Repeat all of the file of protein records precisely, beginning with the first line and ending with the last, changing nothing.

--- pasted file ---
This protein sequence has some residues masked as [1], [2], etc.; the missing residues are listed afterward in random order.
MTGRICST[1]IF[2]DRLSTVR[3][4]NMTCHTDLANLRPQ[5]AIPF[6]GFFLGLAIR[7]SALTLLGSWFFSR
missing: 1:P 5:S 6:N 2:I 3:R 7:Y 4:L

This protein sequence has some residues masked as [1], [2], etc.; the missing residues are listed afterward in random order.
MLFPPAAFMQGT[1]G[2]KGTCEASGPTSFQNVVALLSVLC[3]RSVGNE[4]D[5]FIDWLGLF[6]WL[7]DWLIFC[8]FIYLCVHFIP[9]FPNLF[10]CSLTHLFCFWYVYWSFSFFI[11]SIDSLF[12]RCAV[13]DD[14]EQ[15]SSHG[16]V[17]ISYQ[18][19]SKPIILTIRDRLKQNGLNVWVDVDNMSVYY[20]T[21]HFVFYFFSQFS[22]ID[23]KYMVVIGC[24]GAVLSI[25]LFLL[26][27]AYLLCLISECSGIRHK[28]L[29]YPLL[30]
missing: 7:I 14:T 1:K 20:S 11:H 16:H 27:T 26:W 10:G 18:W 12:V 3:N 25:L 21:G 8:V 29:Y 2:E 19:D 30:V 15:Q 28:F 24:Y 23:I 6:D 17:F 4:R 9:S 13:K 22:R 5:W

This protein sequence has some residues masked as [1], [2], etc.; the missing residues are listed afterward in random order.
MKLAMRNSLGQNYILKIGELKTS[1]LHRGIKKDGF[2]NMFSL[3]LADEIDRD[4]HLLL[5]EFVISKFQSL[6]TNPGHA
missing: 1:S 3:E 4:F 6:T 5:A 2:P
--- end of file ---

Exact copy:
This protein sequence has some residues masked as [1], [2], etc.; the missing residues are listed afterward in random order.
MTGRICST[1]IF[2]DRLSTVR[3][4]NMTCHTDLANLRPQ[5]AIPF[6]GFFLGLAIR[7]SALTLLGSWFFSR
missing: 1:P 5:S 6:N 2:I 3:R 7:Y 4:L

This protein sequence has some residues masked as [1], [2], etc.; the missing residues are listed afterward in random order.
MLFPPAAFMQGT[1]G[2]KGTCEASGPTSFQNVVALLSVLC[3]RSVGNE[4]D[5]FIDWLGLF[6]WL[7]DWLIFC[8]FIYLCVHFIP[9]FPNLF[10]CSLTHLFCFWYVYWSFSFFI[11]SIDSLF[12]RCAV[13]DD[14]EQ[15]SSHG[16]V[17]ISYQ[18][19]SKPIILTIRDRLKQNGLNVWVDVDNMSVYY[20]T[21]HFVFYFFSQFS[22]ID[23]KYMVVIGC[24]GAVLSI[25]LFLL[26][27]AYLLCLISECSGIRHK[28]L[29]YPLL[30]
missing: 7:I 14:T 1:K 20:S 11:H 16:H 27:T 26:W 10:G 18:W 12:V 3:N 25:L 21:G 8:V 29:Y 2:E 19:D 30:V 15:Q 28:F 24:Y 23:I 6:D 17:F 4:R 9:S 13:K 22:R 5:W

This protein sequence has some residues masked as [1], [2], etc.; the missing residues are listed afterward in random order.
MKLAMRNSLGQNYILKIGELKTS[1]LHRGIKKDGF[2]NMFSL[3]LADEIDRD[4]HLLL[5]EFVISKFQSL[6]TNPGHA
missing: 1:S 3:E 4:F 6:T 5:A 2:P